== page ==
NMPC is typically restricted to short, finite horizons to limit the computational burden of online optimization. This makes a global planner necessary to avoid local minima when using NMPC for navigation in complex environments. For this reason, the performance of NMPC approaches is often limited by that of the global planner. While control policies trained with reinforcement learning (RL) can theoretically learn to avoid such local minima, they are usually unable to guarantee enforcement of general state constraints. In this paper, we augment a sampling-based stochastic NMPC (SNMPC) approach with an RL-trained perception-informed value function. This allows the system to avoid observable local minima in the environment by reasoning about perception information beyond the finite planning horizon. By using Probably Approximately Correct NMPC (PAC-NMPC) as our base controller, we are also able to generate statistical guarantees of performance and safety. The approach was demonstrated in simulation and on hardware using a 1/10th-scale rally car with lidar.

Related Publications

  • Adam Polevoy, Marin Kobilarov, Joseph Moore, “Probably Approximately Correct Nonlinear Model Predictive Control (PAC-NMPC),” IEEE Robotics and Automation Letters (RA-L), Vol. 8, Issue 11 (Nov 2023).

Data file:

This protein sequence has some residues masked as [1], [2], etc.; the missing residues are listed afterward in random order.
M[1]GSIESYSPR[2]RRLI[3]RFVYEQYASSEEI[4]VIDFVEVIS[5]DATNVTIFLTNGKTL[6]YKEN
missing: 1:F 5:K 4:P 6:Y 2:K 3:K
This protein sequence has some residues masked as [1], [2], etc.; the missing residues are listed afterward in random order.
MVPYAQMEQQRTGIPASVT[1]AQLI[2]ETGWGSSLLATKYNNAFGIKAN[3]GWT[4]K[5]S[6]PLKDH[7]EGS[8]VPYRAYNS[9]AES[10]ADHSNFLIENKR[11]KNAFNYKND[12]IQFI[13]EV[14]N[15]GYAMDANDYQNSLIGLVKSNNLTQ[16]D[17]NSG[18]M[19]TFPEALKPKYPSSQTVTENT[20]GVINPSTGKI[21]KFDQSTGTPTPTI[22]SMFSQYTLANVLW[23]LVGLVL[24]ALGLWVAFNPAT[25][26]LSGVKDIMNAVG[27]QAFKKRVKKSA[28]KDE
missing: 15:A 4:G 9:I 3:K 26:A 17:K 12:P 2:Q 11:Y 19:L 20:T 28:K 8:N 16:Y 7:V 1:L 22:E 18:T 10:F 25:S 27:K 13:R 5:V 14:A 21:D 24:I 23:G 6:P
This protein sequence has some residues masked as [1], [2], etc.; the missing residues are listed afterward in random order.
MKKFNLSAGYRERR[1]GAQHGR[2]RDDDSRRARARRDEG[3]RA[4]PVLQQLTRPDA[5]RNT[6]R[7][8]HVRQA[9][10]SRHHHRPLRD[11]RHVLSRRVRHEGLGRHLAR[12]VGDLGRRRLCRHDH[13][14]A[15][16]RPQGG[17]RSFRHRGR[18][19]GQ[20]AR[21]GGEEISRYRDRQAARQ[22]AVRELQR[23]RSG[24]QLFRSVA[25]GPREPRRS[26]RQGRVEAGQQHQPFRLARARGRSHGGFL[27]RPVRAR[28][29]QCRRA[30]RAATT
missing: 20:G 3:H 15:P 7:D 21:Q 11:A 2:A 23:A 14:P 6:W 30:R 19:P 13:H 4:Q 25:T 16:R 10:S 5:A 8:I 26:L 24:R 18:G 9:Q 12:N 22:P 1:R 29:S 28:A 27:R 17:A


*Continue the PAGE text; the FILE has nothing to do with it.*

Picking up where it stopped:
High-Speed Navigation Using Predictive Mapping

Safe high-speed navigation is a key enabling capability for real-world deployment of robotic systems.  A significant limitation of existing approaches is the computational bottleneck associated with explicit mapping and the limited FOV of existing sensor technologies. Researchers in the ISC study algorithmic approaches that allow robots to predict spaces extending beyond the sensor horizon, opening the possibility of robust planning at high speeds and more efficient map exploration.

They accomplish this by using a generative neural network trained from real-world data. They extend their existing control algorithms to support leveraging the predicted spaces to improve collision-free planning and navigation at high speeds. Using a physical robot based on the MIT RACECAR equipped with an RGBD sensor, a team from the ISC was able to show improved navigation performance at high speeds, as well as increased efficiency in exploring and mapping new areas.

Related Publications

  • Katyal, Kapil D., et al., “Uncertainty-Aware Occupancy Map Prediction Using Generative Networks for Robot Navigation,” 2019 IEEE International Conference on Robotics and Automation (ICRA). IEEE (2019).